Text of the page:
“Alright, alright. What is it you want?” she sighed.
“Well, mate. It be right obvious, innit? Oi’m a genius, ahn’t I? But I cahn hahdly hea’ ma’self think while ah’m flying.”
For such a strange creature, it has a remarkably mundane problem, she mused. She pushed past her door and returned but a moment later holding a small flask.
“Hold still while I put this on your neck, it should solve your problem.”
The creature reluctantly complied and took the flask from her when she was done.
“Hide not thy poison with such sugar’d words. Thy unction smells to the heavens and shall surely make me the friend of maggots.” And having said that, it gave its arms a tentative spin and was astounded by the quietness of its flight. “Oh true apothecary! Thy drugs are quick, thus with a daub I fly! Though thou hast served me well, glad am I to be shut of you. Before I take my leave, take thee this egg of mine and plant it within the earth before dawn. In two days’ time thy reward will be beyond measure.”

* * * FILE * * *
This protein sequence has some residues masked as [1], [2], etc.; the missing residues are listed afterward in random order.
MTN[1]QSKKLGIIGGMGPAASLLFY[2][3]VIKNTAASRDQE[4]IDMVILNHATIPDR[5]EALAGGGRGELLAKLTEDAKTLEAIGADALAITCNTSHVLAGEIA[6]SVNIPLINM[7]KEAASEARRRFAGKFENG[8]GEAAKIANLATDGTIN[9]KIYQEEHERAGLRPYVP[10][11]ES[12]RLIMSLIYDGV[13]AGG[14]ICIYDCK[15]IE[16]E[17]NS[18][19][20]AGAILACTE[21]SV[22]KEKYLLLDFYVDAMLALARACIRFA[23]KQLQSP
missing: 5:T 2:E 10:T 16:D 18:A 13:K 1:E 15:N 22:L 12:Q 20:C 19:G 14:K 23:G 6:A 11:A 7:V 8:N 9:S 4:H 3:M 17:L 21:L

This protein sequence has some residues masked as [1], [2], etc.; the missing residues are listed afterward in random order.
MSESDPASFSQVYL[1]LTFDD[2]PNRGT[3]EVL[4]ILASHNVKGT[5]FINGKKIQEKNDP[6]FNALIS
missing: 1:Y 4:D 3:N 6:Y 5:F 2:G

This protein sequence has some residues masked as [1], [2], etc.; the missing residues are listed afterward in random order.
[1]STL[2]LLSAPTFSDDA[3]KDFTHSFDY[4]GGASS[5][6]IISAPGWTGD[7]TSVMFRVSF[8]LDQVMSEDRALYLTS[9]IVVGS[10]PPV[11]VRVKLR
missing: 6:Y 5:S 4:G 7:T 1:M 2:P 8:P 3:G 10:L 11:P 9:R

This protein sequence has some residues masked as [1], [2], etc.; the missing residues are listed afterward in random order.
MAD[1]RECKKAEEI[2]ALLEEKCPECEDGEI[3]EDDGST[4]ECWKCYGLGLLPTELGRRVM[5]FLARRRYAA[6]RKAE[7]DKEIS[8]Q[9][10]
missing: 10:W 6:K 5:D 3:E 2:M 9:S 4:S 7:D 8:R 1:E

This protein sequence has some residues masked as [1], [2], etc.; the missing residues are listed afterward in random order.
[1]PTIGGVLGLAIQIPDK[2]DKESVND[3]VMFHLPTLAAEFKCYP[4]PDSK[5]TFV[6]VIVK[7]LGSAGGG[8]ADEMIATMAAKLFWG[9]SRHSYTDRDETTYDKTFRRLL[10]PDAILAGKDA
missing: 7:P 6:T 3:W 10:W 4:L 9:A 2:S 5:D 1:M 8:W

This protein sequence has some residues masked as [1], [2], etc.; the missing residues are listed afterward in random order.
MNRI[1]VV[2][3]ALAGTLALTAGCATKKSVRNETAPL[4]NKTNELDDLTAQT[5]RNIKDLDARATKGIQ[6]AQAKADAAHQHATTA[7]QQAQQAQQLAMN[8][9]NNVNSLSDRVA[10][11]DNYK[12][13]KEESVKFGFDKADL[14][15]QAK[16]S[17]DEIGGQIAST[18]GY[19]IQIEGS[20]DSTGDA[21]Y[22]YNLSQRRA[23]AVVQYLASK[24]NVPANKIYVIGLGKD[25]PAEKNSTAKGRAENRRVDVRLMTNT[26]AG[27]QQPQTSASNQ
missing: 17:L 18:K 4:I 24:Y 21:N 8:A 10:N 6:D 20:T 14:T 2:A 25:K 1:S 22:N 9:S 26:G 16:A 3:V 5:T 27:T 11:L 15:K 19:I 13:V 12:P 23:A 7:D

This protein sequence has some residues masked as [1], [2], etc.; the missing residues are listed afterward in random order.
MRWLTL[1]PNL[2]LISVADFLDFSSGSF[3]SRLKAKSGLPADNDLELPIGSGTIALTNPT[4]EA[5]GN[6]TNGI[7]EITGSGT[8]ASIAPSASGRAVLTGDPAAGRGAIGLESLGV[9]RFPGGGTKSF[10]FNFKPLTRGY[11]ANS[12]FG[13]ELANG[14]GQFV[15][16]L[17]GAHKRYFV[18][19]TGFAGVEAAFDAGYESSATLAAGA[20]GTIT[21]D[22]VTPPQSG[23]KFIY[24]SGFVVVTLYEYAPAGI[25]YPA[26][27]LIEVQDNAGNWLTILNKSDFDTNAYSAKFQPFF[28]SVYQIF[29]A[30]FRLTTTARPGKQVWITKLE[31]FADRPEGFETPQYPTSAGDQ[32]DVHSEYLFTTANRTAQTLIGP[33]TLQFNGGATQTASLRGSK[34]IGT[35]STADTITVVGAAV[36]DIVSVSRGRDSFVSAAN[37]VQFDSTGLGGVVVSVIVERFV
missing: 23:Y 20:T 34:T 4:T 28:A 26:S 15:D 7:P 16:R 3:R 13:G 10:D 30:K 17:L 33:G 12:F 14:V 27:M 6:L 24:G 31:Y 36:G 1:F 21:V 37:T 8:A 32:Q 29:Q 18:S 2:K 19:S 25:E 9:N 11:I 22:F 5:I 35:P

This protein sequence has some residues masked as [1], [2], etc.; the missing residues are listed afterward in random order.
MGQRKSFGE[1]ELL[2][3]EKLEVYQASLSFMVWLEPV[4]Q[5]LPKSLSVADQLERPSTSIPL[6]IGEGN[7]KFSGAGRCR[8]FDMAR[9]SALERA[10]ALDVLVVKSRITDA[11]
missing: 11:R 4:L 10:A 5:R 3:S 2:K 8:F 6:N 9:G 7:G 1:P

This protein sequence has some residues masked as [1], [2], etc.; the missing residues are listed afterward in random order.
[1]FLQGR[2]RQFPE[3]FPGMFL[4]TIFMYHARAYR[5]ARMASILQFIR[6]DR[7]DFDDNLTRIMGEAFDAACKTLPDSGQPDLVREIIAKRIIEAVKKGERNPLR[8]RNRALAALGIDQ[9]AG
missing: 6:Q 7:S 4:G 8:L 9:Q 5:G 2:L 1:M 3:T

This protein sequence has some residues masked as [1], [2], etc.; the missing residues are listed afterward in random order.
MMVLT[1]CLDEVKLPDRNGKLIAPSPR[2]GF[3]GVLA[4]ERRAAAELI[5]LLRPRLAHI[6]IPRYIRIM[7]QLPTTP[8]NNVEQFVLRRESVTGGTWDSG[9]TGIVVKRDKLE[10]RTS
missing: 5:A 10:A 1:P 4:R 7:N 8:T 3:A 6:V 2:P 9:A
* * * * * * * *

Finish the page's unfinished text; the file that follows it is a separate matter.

And so it quietly flew away into the forest, taking with it her flask of olive oil.

Following the creature’s instructions she buried its egg, and two days later a giant thing had grown up, towering over her home. And so she set about discovering how to use it, but that is another story.

May 10, 2014


Beginnings and endings.
The rainy station embodies both as I wait...
Change is part of life. 
The rail ties crossing the track look massive, immovable, and dirty.
It is time to move on.